The Bible Commonwealth
As the pressures on available land mounted, the “proprietors” in each town (the original settlers or their descendants) fought to retain control over undistributed town land and called upon the General Assembly to uphold their traditional rights.
In the Great Awakening, a religious revival of the 1740s, impassioned evangelical ministers like George Whitfield attracted crowds of thousands. Convinced the colony had strayed dangerously from its early religious principles, they cried out for a return to the strict Puritanism of the 17th century. Whitfield’s popularity threatened traditional church leaders, and the General Assembly promptly banned traveling preachers and even deported one.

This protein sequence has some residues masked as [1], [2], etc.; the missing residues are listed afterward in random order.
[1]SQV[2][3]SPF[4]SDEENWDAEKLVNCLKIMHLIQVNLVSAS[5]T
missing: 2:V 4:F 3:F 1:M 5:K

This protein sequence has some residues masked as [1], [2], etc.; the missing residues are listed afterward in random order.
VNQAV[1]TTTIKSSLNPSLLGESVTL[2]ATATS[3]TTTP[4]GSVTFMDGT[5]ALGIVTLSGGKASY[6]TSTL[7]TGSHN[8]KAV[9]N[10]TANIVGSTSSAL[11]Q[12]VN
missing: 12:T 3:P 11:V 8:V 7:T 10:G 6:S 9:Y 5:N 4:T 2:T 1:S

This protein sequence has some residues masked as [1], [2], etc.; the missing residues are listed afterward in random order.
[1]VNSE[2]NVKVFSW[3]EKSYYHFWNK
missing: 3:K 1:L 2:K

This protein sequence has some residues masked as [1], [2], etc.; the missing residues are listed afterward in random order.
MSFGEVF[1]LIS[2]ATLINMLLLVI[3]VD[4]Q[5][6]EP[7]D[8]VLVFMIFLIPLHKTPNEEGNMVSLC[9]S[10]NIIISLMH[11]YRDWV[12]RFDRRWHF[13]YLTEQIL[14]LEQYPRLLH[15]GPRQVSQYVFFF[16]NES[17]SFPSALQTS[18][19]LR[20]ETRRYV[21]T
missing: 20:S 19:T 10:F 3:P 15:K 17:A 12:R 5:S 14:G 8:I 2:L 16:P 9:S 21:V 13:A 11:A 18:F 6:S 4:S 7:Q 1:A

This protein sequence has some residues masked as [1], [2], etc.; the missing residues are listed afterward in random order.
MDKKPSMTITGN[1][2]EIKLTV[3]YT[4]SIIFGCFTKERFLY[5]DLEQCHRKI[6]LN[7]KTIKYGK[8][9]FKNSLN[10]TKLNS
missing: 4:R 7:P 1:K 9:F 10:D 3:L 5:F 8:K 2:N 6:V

“Bare naked power is an awful thing and very unamiable to a people that have been used to be free.”
– Governor William Pitkin, 1765
“No one dares, and few in power are disposed, to punish any violences that are offered to the Authority of the Act – in short, all the springs of Government are broken and nothing but anarchy and confusion appear in Prospect.”
– Jared Ingersoll, Royal tax collector, 1766
This article is a panel reproduction from An Orderly and Decent Government, an exhibition on the history of representative government in Connecticut developed by Connecticut Humanities and put on display in the Capitol concourse of the Legislative Office Building, Hartford, Connecticut.